As taken from the pages of The Aegis dated Thursday, August 22, 1963:
The largest school construction contract in Harford history was awarded this week for the new Catholic high school in Bel Air on Route 22. The bid from E. Eyring & Sons Co. for $3,175,000, was accepted by the Archbishop Lawrence J. Shehan. The new facility would be built on the 87 acre former Wagner farm. The construction project would be completed in two phases. The first part of the project was to build the three story classroom section and a 20,000-squarE-foot faculty residence to house 16 sisters. The 135,000-square-foot school would include 35 classrooms, including a large instruction room, three science laboratories, a foreign language laboratory, three business education classrooms, two home economic rooms, two music classrooms and two art and drafting rooms. In the second phase of the project would be a 100-seat chapel, a 600-seat auditorium, a 1,600-seat gymnasium, plus administrative offices, cafeteria, athletic fields and library.
Two employees of the Coastal Tank Lines Inc. in Edgewood were severely burned by hot oil at Stancill's gravel pit. The tank truck drivers were opening valve covers on top of the tanks to allow the scalding liquid to pour into an open pit when the oil splattered on their shirts causing severe burns. Both men suffered first- and second-degree burns over 45 percent of their bodies. The men were taken to Johns Hopkins Hospital for treatment.
Edgewood High School would have a new start time this year, according to the Board of Education. Classes would begin at 8:40 a.m. instead of the traditional 9 a.m. The change had to be made because of the increase in population in the school district.
A prize antique 1903 Cadillac was auctioned off for $3,300 to C.V. Fowler of Aberdeen. The Cadillac, which bore the serial number 25, was part of the liquidation of assets belonging to the former "Cadillac Jack" used car dealer in Benson. Fowler's plan for the car was to rebuild the vehicle and then resell it.
Mary Ann Harvey of Little Pine Farm in Darlington was crowned Harford's 1963 Farm Queen at the old County Home. More than 100 spectators attended the local competition. Harford's new queen won a full scholarship to Hollins College in Roanoke, Va. Harvey would next compete in the Maryland Farm Queen Contest at the Maryland State Fair in Timonium over the Labor Day weekend.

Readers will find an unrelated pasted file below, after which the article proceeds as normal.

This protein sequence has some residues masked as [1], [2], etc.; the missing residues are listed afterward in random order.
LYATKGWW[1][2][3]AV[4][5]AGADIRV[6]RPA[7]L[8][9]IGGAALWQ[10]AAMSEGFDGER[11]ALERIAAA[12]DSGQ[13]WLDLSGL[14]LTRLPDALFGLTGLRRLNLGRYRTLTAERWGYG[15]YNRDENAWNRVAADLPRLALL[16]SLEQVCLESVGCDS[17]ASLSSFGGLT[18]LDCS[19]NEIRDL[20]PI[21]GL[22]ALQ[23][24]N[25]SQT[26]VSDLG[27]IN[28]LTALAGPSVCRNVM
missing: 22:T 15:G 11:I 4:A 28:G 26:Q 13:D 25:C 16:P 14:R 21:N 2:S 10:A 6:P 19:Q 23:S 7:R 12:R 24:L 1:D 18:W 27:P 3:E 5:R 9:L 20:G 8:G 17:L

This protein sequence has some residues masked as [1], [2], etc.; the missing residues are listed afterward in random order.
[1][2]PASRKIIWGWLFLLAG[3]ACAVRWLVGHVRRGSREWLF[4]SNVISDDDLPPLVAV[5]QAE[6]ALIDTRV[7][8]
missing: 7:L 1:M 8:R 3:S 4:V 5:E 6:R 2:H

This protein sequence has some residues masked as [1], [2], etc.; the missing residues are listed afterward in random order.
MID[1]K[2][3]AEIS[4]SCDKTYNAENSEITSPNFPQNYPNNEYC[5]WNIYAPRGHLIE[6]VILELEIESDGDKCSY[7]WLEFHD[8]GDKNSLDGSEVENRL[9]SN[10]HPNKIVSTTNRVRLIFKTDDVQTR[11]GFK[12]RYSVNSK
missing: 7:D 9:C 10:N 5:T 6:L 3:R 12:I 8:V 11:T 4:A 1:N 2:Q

Magnolia Methodist Church would be celebrating its 75th anniversary. The original Magnolia Methodist Episcopal Church came into existence on Sept. 9, 1888. Before this date, the residents in the area attended the old Brick Church which was within the Edgewood Arsenal. The present church was built by John A. Sheridan at a cost of $1,750. The ground was donated by George Brown. At the time of the dedication the church was completely debt free.
William Washington Walker, administrator of the Harford Memorial Hospital, was admitted to the American College of Hospital Administrators. The College was founded for the purpose of providing recognition to men and women who are doing outstanding work in their professional careers as hospital administrators.
The Bel Air Bobcats were the first high school in the county to start their pre-season football practice this week. Head Coach Al Cesky and his assistants watched the new recruits as they ran through their drills to signify the beginning of a new season. Cesky's Bobcats practiced twice a day for a total of five hours. The team needed to be cut from the 60 players to 40 by the beginning of the school year.
The 24th annual Mills Brothers Three Ring Circus would be coming to Jarrettsville sponsored by the Jarrettsville Lions Club. The 1963 edition of the circus would feature imported and domestic circus acts, the traditional pageant spectacles, a steel arena of jungle lions, liberty horses, trapeze chimpanzees, llamas, camels and animal land fantasies and the climax would be the elephant ballet.Copyright © 2014, The Baltimore Sun